Among their successors, Duke Ernest the Iron of Inner Austria was the first to adopt the title of archduke in 1414. The archduchy however was not formally recognized until Ernest's son, Frederick V, was elected Holy Roman Emperor and the Habsburgs gained control of the office to legitimate their usurpation in 1453. Upon the death of his cousin Ladislaus the Posthumous in 1457, Frederick again united the Austrian lands under his rule. Nevertheless he had to deal with the claims of his younger brother Albert VI. In 1458 he could secure his rule in the territory "above" (west of) the Enns river around Linz, later known as Upper Austria. After Albert's death in 1463, the lands ob der Enns and unter der Enns (later Lower Austria) remained separate entities, both ruled by Frederick who, in 1489, set up his Imperial residence at Linz after his long-time rival Matthias Corvinus of Hungary had conquered Vienna.
Austria remained the only state ever to be designated an archduchy and never held a vote in the electoral diet, a problem which was finally solved for the Habsburgs when Archduke Ferdinand I inherited the Bohemian kingdom in 1526. From the 16th century, members of the House of Habsburg held the title of archduke or archduchess, similar to "princes or princesses of the blood" in other European royal houses. From 1512, the archduchy was also the center of an Imperial Circle of the Holy Roman Empire, the Austrian Circle, which mostly consisted of the Habsburg hereditary lands.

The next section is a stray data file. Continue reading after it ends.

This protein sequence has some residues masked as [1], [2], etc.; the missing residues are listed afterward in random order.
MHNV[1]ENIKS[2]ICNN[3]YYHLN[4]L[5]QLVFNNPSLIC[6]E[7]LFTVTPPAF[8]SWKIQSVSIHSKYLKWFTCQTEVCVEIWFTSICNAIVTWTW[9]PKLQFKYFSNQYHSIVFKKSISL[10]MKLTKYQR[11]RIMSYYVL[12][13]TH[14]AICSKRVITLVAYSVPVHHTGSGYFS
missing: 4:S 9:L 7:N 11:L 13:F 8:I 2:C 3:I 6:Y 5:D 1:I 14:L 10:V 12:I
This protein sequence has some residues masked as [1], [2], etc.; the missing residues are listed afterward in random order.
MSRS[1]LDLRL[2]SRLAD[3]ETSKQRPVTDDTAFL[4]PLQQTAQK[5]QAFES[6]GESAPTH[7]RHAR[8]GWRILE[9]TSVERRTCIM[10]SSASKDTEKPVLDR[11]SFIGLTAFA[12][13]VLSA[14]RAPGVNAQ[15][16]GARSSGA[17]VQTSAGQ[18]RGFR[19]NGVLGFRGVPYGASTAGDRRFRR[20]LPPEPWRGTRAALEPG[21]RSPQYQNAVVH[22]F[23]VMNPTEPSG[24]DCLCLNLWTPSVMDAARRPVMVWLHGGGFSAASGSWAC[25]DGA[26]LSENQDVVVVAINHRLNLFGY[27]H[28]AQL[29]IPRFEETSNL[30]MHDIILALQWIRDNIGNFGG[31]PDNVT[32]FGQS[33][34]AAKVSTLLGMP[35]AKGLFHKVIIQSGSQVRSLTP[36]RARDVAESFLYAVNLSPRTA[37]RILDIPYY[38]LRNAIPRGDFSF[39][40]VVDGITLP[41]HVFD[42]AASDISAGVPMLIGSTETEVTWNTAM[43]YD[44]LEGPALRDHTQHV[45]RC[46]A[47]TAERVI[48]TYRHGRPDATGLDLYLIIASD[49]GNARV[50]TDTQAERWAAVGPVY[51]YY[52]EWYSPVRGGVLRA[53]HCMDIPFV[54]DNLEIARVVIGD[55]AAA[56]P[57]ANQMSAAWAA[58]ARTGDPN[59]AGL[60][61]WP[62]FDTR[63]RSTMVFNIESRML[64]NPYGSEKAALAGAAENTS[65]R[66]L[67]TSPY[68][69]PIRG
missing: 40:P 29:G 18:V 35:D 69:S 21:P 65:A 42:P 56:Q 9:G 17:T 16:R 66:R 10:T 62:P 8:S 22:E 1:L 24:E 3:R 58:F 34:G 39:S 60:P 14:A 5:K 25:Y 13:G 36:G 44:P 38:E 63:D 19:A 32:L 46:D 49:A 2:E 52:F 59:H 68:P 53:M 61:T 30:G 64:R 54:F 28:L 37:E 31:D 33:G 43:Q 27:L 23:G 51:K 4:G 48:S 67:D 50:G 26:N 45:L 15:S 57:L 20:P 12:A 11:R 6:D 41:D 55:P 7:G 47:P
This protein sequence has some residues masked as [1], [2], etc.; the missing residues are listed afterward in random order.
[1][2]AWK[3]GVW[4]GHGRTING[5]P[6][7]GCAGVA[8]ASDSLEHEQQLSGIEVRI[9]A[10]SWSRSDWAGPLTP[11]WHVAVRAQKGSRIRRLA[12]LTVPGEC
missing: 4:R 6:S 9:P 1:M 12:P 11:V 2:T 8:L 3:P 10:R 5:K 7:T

Archduke Frederick V had already promoted the rise of the Habsburg dynasty into European dimensions with the arrangement of the marriage between his son Maximilian I and Mary the Rich, heiress of Burgundy in 1477. After Maximilian's son Philip the Handsome in 1496 had married Joanna the Mad, Queen of Castile and the Kingdom of Aragon, his son Charles V could come into an inheritance "on which the sun never sets". Nevertheless his younger brother Ferdinand I claimed his rights and became Archduke of Austria in 1521, whereafter he, by marrying Princess Anna of Bohemia and Hungary, inherited both kingdoms in 1526. Ferdinand, King of the Romans from 1531, is the progenitor of the Austrian branch of the House of Habsburg (Habsburg-Lorraine from 1745 on), which as Archdukes of Austria and Kings of Bohemia ruled the Holy Roman Empire until its dissolution in 1806.
In 1804, Emperor Francis II of Habsburg promoted his territories within the Holy Roman Empire together with his Kingdom of Hungary to the Austrian Empire in reaction to Napoleon I's proclamation of the French Empire; two years later Francis formally dissolved the defunct Holy Roman Empire. The Archduchy of Austria continued to exist as a constituent crown land (Kronland) within the empire, although it was divided into Upper and Lower Austria for some purposes. The title of archduke continued to be used by members of the imperial family and the archduchy was only formally dissolved in 1918 with collapse of Austria-Hungary and the creation of the separate federal states of Lower and Upper Austria in the new Republic of German Austria.
- History of Austria
- Habsburg Monarchy
- House of Babenberg
- Holy Roman Empire
- Austrian Empire
- List of rulers of Austria